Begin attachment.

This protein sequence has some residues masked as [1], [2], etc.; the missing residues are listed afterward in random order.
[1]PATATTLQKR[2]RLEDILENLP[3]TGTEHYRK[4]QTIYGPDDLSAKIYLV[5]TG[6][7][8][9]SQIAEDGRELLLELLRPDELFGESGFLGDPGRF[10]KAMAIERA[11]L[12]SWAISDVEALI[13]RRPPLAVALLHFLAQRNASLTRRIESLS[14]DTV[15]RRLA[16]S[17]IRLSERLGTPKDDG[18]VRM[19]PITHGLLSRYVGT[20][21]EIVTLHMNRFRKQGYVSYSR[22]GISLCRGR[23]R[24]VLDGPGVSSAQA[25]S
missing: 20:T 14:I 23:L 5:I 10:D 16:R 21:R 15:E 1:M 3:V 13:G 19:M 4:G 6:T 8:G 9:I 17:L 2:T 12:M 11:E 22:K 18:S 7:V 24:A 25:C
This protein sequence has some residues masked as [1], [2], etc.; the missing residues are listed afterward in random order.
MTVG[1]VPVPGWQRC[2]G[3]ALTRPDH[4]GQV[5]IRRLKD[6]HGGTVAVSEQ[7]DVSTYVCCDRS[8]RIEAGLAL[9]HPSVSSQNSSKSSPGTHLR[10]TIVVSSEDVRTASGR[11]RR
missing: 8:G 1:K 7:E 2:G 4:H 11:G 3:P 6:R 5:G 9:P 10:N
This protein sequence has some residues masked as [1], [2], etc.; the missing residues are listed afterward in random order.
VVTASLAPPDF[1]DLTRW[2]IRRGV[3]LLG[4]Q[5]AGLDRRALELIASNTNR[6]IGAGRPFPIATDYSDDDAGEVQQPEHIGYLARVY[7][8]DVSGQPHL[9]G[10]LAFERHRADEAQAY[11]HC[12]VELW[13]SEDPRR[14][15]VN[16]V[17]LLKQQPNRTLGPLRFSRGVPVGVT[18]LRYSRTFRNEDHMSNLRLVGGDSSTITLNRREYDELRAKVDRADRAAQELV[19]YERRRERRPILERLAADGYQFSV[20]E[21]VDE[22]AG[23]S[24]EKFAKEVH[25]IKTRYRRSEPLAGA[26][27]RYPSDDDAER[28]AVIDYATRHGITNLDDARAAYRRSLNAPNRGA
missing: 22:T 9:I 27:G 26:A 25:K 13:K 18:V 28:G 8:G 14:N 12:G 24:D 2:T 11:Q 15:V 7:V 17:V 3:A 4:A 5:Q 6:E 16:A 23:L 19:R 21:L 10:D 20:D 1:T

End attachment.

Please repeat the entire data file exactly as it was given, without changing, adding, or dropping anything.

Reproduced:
This protein sequence has some residues masked as [1], [2], etc.; the missing residues are listed afterward in random order.
[1]PATATTLQKR[2]RLEDILENLP[3]TGTEHYRK[4]QTIYGPDDLSAKIYLV[5]TG[6][7][8][9]SQIAEDGRELLLELLRPDELFGESGFLGDPGRF[10]KAMAIERA[11]L[12]SWAISDVEALI[13]RRPPLAVALLHFLAQRNASLTRRIESLS[14]DTV[15]RRLA[16]S[17]IRLSERLGTPKDDG[18]VRM[19]PITHGLLSRYVGT[20][21]EIVTLHMNRFRKQGYVSYSR[22]GISLCRGR[23]R[24]VLDGPGVSSAQA[25]S
missing: 20:T 14:I 23:L 5:I 10:D 16:R 21:R 15:E 1:M 3:V 13:G 19:M 4:G 6:T 8:G 9:I 17:L 2:T 12:M 11:E 22:K 18:S 7:V 24:A 25:C
This protein sequence has some residues masked as [1], [2], etc.; the missing residues are listed afterward in random order.
MTVG[1]VPVPGWQRC[2]G[3]ALTRPDH[4]GQV[5]IRRLKD[6]HGGTVAVSEQ[7]DVSTYVCCDRS[8]RIEAGLAL[9]HPSVSSQNSSKSSPGTHLR[10]TIVVSSEDVRTASGR[11]RR
missing: 8:G 1:K 7:E 2:G 4:H 11:G 3:P 6:R 5:G 9:P 10:N
This protein sequence has some residues masked as [1], [2], etc.; the missing residues are listed afterward in random order.
VVTASLAPPDF[1]DLTRW[2]IRRGV[3]LLG[4]Q[5]AGLDRRALELIASNTNR[6]IGAGRPFPIATDYSDDDAGEVQQPEHIGYLARVY[7][8]DVSGQPHL[9]G[10]LAFERHRADEAQAY[11]HC[12]VELW[13]SEDPRR[14][15]VN[16]V[17]LLKQQPNRTLGPLRFSRGVPVGVT[18]LRYSRTFRNEDHMSNLRLVGGDSSTITLNRREYDELRAKVDRADRAAQELV[19]YERRRERRPILERLAADGYQFSV[20]E[21]VDE[22]AG[23]S[24]EKFAKEVH[25]IKTRYRRSEPLAGA[26][27]RYPSDDDAER[28]AVIDYATRHGITNLDDARAAYRRSLNAPNRGA
missing: 22:T 9:I 27:G 26:A 25:K 13:K 18:V 28:G 8:G 14:N 12:G 24:D 2:T 11:Q 15:V 7:V 17:V 3:A 4:A 5:Q 6:E 16:A 23:L 19:R 21:L 10:D 20:D 1:T